REAR BEDROOM GLASSBREAK ALARM
This is the message that appeared on my iPhone while at the office last Friday. Fear for my cats’ safety and violation of my personal space caused my hands to shake as I studied this message, hoping the app would follow up with a WHOOPS FALSE ALARM MY BAD IT’S ALL GOOD message.
Being as famous as I think I am, Steven and I need a good home security system. I hear and read about break-ins often, yet as aware of them as I am and even as I stared at the alarm message, I had trouble believing this was happening to me.
I am jolted out of my shock by my ringing phone. It is the security company. No, I’m not home. Yes, please call the police. I am on my way.
I try my best to maintain the speed limit on the 11-mile trip through East Memphis. That morning, before leaving for work, I decided to lock Zoe in the guest bedroom (the source of the alarm) because she gets along with the other cats as much as ISIS gets along with gays. As a matter of fact, she feels a hatred for Blind Murphy that is so deep, only demons and Joshua Feuerstein can relate. Whenever Blind Murphy unknowingly wanders nearby, Zoe screams alarmingly loud, like somebody stepping on her tail, and vigorously swats at the unsuspecting handicat. I was hoping this respite would settle Blind Murphy’s nerves; however, at that time, I couldn’t help but worry that some animal-hating reprobate that broke into our home was torturing Zoe.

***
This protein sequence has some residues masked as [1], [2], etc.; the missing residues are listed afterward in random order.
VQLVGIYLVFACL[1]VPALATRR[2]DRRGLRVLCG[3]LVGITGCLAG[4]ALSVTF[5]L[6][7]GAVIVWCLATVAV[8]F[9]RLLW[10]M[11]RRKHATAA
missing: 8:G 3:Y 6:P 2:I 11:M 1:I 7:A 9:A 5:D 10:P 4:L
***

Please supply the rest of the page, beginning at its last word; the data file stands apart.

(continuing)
Upon arriving home, Steven and I exchange texts that unfolds this story. My messages are in blue.
As Steven sent the last four messages, I cautiously wandered the house, stepping silently along the hardwood floors, listening for any foreign sounds. I tip-toed into the hallway and looked to my left at the closed guest bedroom door when I heard a sound that dropped my guard and broke my heart. It is a pitifully low, rumbling meow from Blind Murphy that said, “For the love of God, somebody please let me out. I’ve been locked inside of a room with a mentally deranged animal.” His plea sounded worn and defeated.
How could I forget that Blind Murphy’s morning routine was to climb out of our bed for breakfast and then climb onto the pillows of the guest bed for a siesta? How could I have been in such a hurry that I didn’t see his gray body of fur as I quickly closed the door to prevent Zoe’s escape?
I opened the bedroom door and scooped Blind Murphy into my arms. Zoe had her back turned so, being deaf, was not aware of my presence. I carried Blind Murphy to safety and closed the bedroom door. This is when I texted Steven the final message above.
Halloween came a day early for Blind Murphy. Instead of a treat, though, he received a hearty portion of whoop-ass. At least I learned a few lessons from this vicariously traumatic experience:
- Zoe is indeed capable of setting off the house alarm with her supernaturally loud voice.
- It takes a lot of treats, attention, and new toys before a blind cat will forgive you for locking them in a room with a psychopath.
- Deaf cats with mental issues are unapologetic.
- Good intentions are only worthy if they are executed with care (e.g. check for stray cats before closing a bedroom door on a temperamental cat).